Greece and England, "The Tale of Ancient and Elegant", 2016

We travelled the southern and the central parts of Greece during the last few days of 2016 with our regular travel companions, the grandmothers, with my husband and my daughter. In the southern peninsula, Peloponnese we spent one night in Nafplio which is a handsome town by the Adriatic sea with marble roads and humble castles. We then drove through Lousios Gorge to the west side of the peninsula to spend the night near Ancient Olympia. There was an abandoned feeling in the villages we passed through with no one to walk around except a few chickens and goats. The third day we crossed the canal to the central part to visit Delphi and Meteora before arriving in Athens. We then flew to London after saying goodbye to the grandmothers who returned back to Istanbul.

For me Greece can be identified by its ancient olive groves as much as its magnificent ancient cities and sculptures.

At the center of Peloponnese in the Arcadia region, hill towns with thick walled stone houses are hidden in steep valleys. Stemnitsa is one of them and has one little square with three tavernas, two coffee shops and a bakery. The houses with dark grey stones and red roofs sit comfortably on the town’s sloped stone roads.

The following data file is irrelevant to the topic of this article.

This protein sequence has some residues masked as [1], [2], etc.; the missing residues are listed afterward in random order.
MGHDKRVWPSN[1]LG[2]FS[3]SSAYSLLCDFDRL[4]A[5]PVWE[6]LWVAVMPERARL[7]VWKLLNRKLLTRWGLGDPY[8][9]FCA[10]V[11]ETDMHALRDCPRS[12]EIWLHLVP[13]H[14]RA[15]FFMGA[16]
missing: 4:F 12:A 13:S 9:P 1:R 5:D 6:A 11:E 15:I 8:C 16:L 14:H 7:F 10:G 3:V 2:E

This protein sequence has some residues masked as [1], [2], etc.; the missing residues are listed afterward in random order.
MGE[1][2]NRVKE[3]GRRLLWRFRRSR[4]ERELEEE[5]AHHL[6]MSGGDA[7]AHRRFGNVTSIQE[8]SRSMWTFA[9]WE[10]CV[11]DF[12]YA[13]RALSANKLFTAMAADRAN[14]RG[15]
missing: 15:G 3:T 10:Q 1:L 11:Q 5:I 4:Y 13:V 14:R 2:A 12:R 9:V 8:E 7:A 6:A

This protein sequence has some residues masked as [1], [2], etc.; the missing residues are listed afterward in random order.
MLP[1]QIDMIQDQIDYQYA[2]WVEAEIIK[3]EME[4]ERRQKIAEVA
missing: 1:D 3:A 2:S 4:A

Ancient Olympia
Olympia is the athletic and the religious center of the ancient world. In the soft sun of the early morning the ruins seemed content with their 2,500 year old existence.

Ancient Delphi
A morning with a lazy snow fall turned into a sunny afternoon at the ancient city of Delphi. High sheer rocks where my daughter spotted wild goats are the backdrop for the city which itself is built on a hillside. According to a legend, Zeus released two eagles from opposite ends of the world. When their paths crossed in the sky he threw a rock to determine the location for the city. Cedar trees which do not offer much shade adorn the ruins.

I was looking forward to see the Temple of Apollo which was the inspiration for my sculpture Oracle from the series I created on the theme of “Time". The temple was built three times between 7th and 4th c. B.C. and was home to the priestess, Pythia who used to sit on a tripod and respond to questions about future.  In 390 A.D Roman emperor Theodosius quieted the oracle and destroyed most of the statues in the name of Christianity.

Reliefs which depicted mythological stories on the pediments of the temple are displayed at the Delphi Museum together with delightful marble sculptures.  Most of the ruins are from the 6th c. B.C. during when the site was the religious center of the Greek world however excavations have revealed settlements as far back as Neolithic era. Some artifacts from the Mycenaean period (1600-1100 B.C) are also on shown. “Know thyself” one of the aphorisms at the site was inscribed at the entrance of the temple. This was the motivation for my sculpture series on the theme of “Self-Knowledge”.